As we reported on Friday, the U.S. State Department announced that adoptions with Vietnam are re-opening, on a limited basis.
Vietnam’s Central Adoption Authority, the Ministry of Justice, announced that it has authorized two U.S. adoption service providers to facilitate intercountry adoptions in Vietnam:
Dillon International, Inc.
Holt International Children’s Services, Inc.
Effective on September 16, the United States will process Hague Convention adoptions from Vietnam through a program for children with special needs, children aged five and older, and children in biological sibling groups (Special Adoption Program).
Soon after, the two agencies released their own Joint Announcement:
“We are honored by the trust Vietnam’s Ministry of Justice has placed in our agencies to serve some of the nation’s most vulnerable children,” said Kyle Tresch, Dillon International’s executive director.
“Both Holt and Dillon consider it a privilege to continue in our long-standing commitments to meet the needs of children in Vietnam,” added Phillip Littleton, Holt International president and CEO. “We are grateful for all of the efforts of the Ministry of Justice to develop strategies to ensure ethical adoption practices in Vietnam and for the U.S. Department of State’s support for these efforts.”
Today the US Embassy in Vietnam posted details of the ceremony in which the agencies were officially given their licenses.
On September 16, 2014, Chargé d’Affaire Claire Pierangelo led the U.S. Mission delegation to attend a ceremony held by the Ministry of Justice of Vietnam, during which Mr. Nguyen Van Binh, Director of the Department of Adoptions, Ministry of Justice has officially presented the licenses to the representatives of two U.S. adoption service providers – Dillon International and Holt International Children’s Services
For those hoping for more detail about the program, USCIS posted this notice that clarifies the categories of children and how to go about starting the paperwork process:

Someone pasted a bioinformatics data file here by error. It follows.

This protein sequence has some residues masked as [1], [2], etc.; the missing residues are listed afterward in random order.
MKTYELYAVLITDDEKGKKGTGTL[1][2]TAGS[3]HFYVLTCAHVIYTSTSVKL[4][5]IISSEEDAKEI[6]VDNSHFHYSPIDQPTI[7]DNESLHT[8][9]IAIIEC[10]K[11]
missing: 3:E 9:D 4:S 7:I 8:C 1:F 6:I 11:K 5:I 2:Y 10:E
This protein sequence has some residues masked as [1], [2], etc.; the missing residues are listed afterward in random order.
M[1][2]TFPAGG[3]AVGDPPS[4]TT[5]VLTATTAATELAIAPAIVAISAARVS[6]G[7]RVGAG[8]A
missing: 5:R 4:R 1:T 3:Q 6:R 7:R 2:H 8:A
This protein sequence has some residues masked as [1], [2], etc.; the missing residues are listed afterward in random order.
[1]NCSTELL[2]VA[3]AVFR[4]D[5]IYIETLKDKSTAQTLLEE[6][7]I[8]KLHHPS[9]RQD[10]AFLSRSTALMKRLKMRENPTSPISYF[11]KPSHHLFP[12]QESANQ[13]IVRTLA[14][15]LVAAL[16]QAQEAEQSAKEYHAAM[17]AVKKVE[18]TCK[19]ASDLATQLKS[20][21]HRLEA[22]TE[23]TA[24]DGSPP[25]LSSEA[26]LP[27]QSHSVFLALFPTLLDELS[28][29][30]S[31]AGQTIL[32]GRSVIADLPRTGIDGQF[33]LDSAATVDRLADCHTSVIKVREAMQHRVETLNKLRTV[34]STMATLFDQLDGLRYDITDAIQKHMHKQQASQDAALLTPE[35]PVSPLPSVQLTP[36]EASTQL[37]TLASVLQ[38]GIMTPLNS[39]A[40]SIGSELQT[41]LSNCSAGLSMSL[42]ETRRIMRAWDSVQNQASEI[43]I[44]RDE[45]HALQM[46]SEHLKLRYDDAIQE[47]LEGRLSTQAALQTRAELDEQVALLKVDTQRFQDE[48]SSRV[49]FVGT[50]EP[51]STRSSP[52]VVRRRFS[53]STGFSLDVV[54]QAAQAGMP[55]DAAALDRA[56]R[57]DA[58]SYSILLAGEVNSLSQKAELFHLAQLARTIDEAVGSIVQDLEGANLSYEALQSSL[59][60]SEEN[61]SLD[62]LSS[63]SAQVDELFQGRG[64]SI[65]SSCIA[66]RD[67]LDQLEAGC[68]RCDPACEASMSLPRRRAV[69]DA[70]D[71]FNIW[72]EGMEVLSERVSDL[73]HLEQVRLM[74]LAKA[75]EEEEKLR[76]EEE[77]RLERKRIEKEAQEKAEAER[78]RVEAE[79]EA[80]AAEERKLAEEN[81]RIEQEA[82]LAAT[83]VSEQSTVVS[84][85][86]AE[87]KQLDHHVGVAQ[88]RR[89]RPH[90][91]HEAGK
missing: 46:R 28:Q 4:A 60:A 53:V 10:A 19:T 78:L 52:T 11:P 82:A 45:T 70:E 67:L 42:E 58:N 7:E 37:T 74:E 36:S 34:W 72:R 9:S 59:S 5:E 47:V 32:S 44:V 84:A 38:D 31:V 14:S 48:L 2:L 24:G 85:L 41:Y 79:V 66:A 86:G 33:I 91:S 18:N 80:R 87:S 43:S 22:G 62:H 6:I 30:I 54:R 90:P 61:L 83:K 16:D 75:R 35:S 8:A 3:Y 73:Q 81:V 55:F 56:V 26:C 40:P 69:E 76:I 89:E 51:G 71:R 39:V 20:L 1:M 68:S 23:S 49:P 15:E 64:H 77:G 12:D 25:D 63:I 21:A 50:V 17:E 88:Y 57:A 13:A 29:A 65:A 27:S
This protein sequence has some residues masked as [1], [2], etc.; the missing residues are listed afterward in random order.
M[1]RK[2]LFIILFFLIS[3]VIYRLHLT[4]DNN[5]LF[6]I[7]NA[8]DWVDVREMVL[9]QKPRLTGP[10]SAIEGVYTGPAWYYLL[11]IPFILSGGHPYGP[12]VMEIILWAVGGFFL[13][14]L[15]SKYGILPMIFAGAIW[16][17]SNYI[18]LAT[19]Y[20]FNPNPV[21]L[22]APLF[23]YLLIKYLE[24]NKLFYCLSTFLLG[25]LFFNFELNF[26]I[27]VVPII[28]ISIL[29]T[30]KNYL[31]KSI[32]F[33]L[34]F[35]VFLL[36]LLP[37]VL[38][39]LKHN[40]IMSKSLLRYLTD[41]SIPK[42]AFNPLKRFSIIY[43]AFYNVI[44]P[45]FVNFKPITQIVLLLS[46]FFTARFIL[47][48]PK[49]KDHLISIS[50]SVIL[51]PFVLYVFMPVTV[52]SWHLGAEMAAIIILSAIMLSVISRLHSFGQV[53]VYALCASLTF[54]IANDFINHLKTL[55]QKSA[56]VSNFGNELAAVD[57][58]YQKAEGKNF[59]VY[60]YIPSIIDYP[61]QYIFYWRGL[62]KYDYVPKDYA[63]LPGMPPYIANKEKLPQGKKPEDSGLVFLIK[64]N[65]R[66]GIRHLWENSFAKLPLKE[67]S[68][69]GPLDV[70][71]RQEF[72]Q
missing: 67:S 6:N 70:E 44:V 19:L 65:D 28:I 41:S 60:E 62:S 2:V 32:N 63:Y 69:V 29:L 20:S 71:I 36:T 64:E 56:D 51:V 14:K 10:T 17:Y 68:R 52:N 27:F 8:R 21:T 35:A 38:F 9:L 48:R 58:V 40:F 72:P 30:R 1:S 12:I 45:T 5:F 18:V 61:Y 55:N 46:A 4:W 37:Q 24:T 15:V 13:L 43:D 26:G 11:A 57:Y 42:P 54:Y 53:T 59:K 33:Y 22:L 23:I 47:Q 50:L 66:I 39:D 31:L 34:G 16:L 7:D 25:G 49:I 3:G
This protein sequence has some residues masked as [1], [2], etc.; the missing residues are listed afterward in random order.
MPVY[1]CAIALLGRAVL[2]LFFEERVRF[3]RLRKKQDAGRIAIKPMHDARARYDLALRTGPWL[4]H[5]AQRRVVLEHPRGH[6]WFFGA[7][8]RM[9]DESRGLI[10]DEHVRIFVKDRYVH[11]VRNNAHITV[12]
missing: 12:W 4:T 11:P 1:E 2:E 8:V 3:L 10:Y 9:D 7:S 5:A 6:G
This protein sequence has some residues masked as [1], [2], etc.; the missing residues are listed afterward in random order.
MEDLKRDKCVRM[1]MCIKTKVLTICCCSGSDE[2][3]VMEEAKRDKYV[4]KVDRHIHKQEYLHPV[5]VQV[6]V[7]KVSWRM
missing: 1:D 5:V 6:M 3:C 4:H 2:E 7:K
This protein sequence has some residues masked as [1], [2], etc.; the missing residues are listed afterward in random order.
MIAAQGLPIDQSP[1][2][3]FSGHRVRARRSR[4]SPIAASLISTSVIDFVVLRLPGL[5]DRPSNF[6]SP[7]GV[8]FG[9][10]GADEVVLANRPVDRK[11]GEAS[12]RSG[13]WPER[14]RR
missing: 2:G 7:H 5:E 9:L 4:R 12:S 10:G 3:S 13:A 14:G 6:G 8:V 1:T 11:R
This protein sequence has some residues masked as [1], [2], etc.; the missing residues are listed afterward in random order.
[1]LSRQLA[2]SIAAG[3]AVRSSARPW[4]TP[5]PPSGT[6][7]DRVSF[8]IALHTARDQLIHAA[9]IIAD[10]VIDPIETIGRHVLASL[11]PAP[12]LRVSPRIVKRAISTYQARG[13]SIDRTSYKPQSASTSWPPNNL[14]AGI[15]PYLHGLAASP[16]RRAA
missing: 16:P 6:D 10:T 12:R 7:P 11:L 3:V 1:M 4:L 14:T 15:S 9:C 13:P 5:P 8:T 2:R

Prospective Adoptive Parents Wishing to Pursue a Hague Convention Adoption in Vietnam
Under this Hague Adoption Convention Special Adoption Program, U.S. prospective adoptive parents must work with an Adoption Service Provider (ASP) that has been authorized by Vietnam to facilitate intercountry adoptions under the Special Adoption Program and may only seek to adopt a child or children from Vietnam referred by the Vietnamese Central Authority:
Who has/have special needs;
Who is/are age five and older; or
Who are in a biological sibling group.
If the child you are intending to adopt meets one or more of these qualifications, your adoption case can proceed under the Hague Adoption Convention Special Adoption Program.
Note: USCIS will not approve any Hague Adoption Convention petitions for children from Vietnam who do not meet one or more of these three categories under the Special Adoption Program, or who were not referred by the Vietnamese Central Authority. Additionally, USCIS will deny any Form I-800 petition where an ASP was used in Vietnam that was not authorized to facilitate intercountry adoptions under the Special Adoption Program.
Dillon International has begun posting information on their website about the new program. In addition to the requirements mentioned by USCIS, Dillon lists requirements that applicants be between 25-55 years of age, married a minimum of two years and have a maximum of five children already in the home. Single applicants will also be accepted. Dillon says both parents will be required to travel and stay in Vietnam for approximately 2-3 weeks. The overall predicted cost of adopting from Vietnam with Dillon is $25,955 – $32, 165. It appears that the Vietnamese government fees cover about $8000 of that total amount. (We are still in the process of researching the exact fees required by the Vietnamese government. )
Holt International also posted an announcement on their website, but have not yet posted any additional information about their program and fees.
As to the exact definition of “Special Needs” the best information we have comes from a December 2011 Vietnamese Decree Document.
Article 3. Disable, dangerous disease children are specific adopted
Disable, dangerous disease children are specific adopted under provisions in point d clause 2 Article 28 of Law on Adoption include: children with cleft lip and cleft palate, children who are blinded with one or two eyes; mutism, deaf; dumb; children with curved arms or legs, children with missing fingers, hands, foot (feet), toes, children infected with HIV; children with heart diseases; children with navel, groin, belly hernia; children without an anus or sexual organ; children with blood disease; children with diseases requiring life-long treatment; children with other disabilities or dangerous disease which restricting the chances of adoption.
For more information, Dillon International’s contact is Jynger Roberts firstname.lastname@example.org (918) 749-4600. Holt invites interested applicants to contact them through their online webform.
We will continue to post updates and news as we receive them.